Sex, Autism, Gaming and Feminisms.

Sex: A Discussion.


(Trigger Warning: Transphobia, sexism, frank discussions of sex and institutional violence.)

As a Trans-Woman who often dates other Trans-Women, I’m often asked.
What is it like for me to have sex?

This is one of those all too personal questions that comes down to the wire depending on how you feel about your own privacy.

There is a certain mythical quality to the collective representations that are The Bodies of Trans People.

Society tends look down on us as freaks if we don’t pass their guidelines for how women should look, or as sultry deceivers only out to undermine patriarchal views of masculinity and enforced heteronormativity, it seems even the news often tells us we deserve anything we get if we choose to violate those bounds.

Outside of traditional media and news reports lies the heavily fetishized version of our bodies depicted by the transsexual pornography industry. In this vision we’re labelled as ‘she-males’, ‘trannys’ and ‘sissies’, once again labelled as imposters, made to show what we ‘really’ are.

There have of course been a few positive depictions of our bodies in pornography, but those are few and far between.

With all these forces seemingly arrayed against us is it possible to have a dialogue about the bodies, sexual identities and practices of Trans people without resorting to fetishization or demonizing.
The answer is of course yes, and relies on the common telling of stories.

The ability to talk about sensitive issues from a place of safety, anonymity and empowerment is key to having this discussion.

Within the feminist community there is an ongoing dialogue about women’s bodies that talks in a positive manner about the lack of presentation of a wide range of bodies in the media, this lesson can be taken up within the trans-feminist community to help discuss these issues.

It’s no huge secret that I as an author was heavily influenced by the Riot Grrl scene of the early 90s, despite attitudes held by some of the women involved, I still find looking back to that era hugely empowering. The radical in your face performances of the time had an effect on popular culture at the time has never really been achieved since.

We can look at what was most important about that era and say with ease that it was the way equality, diversity and voices were shown through art forms.  The wonderful thing about presenting a subject through art is that it will generally leave a lasting impression.

Some of these radical discussions are already happening from the incredibly recent Girl Talk event (which sadly being a country away I did not get to attend) to awesome online projects like Fucking Transwomen.

I believe deep down that trans-women are beautiful, we’re shaped by our personal struggles and histories, beaten down at every turn and yet we survive. Because we must and because we are strong.
We come in all shapes, colours, sizes and sexual preferences. Our stories must be told if we are to ever be treated on our own terms, I firmly believe that they are also the key to escaping the false dichotomy that is ‘passing’.

There is of course the never ending pressure to conform to social expectations of how women should look, as well as the dysphoric feeling brought on by the simple fact of being a transsexual.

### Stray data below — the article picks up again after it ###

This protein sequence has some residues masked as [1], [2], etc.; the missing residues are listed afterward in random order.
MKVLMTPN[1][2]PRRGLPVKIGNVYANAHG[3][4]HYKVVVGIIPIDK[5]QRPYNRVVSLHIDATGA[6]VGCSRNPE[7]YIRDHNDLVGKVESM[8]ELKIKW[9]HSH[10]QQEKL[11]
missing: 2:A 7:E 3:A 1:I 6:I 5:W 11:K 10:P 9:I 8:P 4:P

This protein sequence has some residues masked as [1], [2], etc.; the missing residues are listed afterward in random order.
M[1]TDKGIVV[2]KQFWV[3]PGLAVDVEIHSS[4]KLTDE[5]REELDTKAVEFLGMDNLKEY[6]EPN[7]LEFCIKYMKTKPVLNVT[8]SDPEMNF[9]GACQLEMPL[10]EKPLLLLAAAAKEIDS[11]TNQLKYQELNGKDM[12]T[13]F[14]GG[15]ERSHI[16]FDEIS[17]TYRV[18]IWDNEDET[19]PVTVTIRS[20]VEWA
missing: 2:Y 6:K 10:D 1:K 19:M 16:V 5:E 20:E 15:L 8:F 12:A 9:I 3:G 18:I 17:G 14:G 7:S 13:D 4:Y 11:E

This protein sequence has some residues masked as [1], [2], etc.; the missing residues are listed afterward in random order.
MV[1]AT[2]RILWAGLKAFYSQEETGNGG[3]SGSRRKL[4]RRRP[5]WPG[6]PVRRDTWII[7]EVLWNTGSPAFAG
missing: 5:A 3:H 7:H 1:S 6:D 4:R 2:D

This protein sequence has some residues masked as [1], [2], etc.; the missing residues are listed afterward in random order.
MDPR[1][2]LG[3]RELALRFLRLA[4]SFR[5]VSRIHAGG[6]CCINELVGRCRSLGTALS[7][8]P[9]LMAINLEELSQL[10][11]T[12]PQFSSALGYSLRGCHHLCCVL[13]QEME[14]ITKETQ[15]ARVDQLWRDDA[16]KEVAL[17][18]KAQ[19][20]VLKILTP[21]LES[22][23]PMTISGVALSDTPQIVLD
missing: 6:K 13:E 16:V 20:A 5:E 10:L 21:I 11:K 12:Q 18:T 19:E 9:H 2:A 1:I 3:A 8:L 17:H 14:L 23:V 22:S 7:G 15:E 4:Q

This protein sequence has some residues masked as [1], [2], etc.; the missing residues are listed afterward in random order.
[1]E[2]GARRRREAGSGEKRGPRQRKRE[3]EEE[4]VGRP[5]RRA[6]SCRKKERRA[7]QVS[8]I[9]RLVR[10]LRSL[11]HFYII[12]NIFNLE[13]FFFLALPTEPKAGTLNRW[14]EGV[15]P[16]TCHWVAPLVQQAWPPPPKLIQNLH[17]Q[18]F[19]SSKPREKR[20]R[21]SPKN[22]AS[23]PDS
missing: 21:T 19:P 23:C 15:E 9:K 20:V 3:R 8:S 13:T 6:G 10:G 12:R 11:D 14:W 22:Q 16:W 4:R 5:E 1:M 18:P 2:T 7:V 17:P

That dysphoria has a whole language of its own that needs to be written.

I love my body, despite its flaws it is mine and I would never trade it for another.
I spent so many years to get to this point, and will no longer pander to society by allowing myself to be forced into a position of hatred.

Every Trans-woman will have a different dialogue to bring to the table, and while we will all interface with this issue in varying ways, we are united by a common stance of mutual understanding.

The discussion needs to begin at the basics to define a language of expression, we use words like ‘dysphoria’, ‘cis’, ‘transgender’ and ‘transsexual’, words that are common place for us and yet outside of academic discussion and the feminist community, barely understood.

So it comes back to that question.

What is it like for me to have sex?
How I behave between the sheets is highly dependent on who I’m with, their sexual preferences, feelings on kink and issues of consent.

Before I have sex there is always a discussion of comfort zones, of what is on the table.
What can be touched, what can’t and how.
I have never been comfortable with penetration, so often sex with me comes down to somebody being able to move beyond the power dynamics involved in that act.

Sex is more than just orgasm; it is an act of mutual sharing and passion. To lie in bed and be truly comfortable with a partner is for me a lovely experience. That said I am comfortable enough with other people giving me orgasms, and no I don’t cum like a boy.
That is another myth that needs to be told, hormones make powerful changes to the body and most people have no idea what they are beyond the more obvious external changes.

At the end of the day sex for us is more than just genitals, the assumption that sex has to involve genitals or even penetration is one of the most horrible assumptions placed upon sex by the collective standard of heterosexuality.

There is no one way to have sex, just as there is no one way to love.
We as a community are in a position to be able to have this discussion, to dispel the myths of trans bodies, we just need to do it.

Who is Samantha Razor?
Samantha is a 26 year old trans-woman who studies sociology somewhere in Australia.
She has Aspergers, bipolar and many other labels. In her spare time she writes and plays piano.
She thinks she can change the world.


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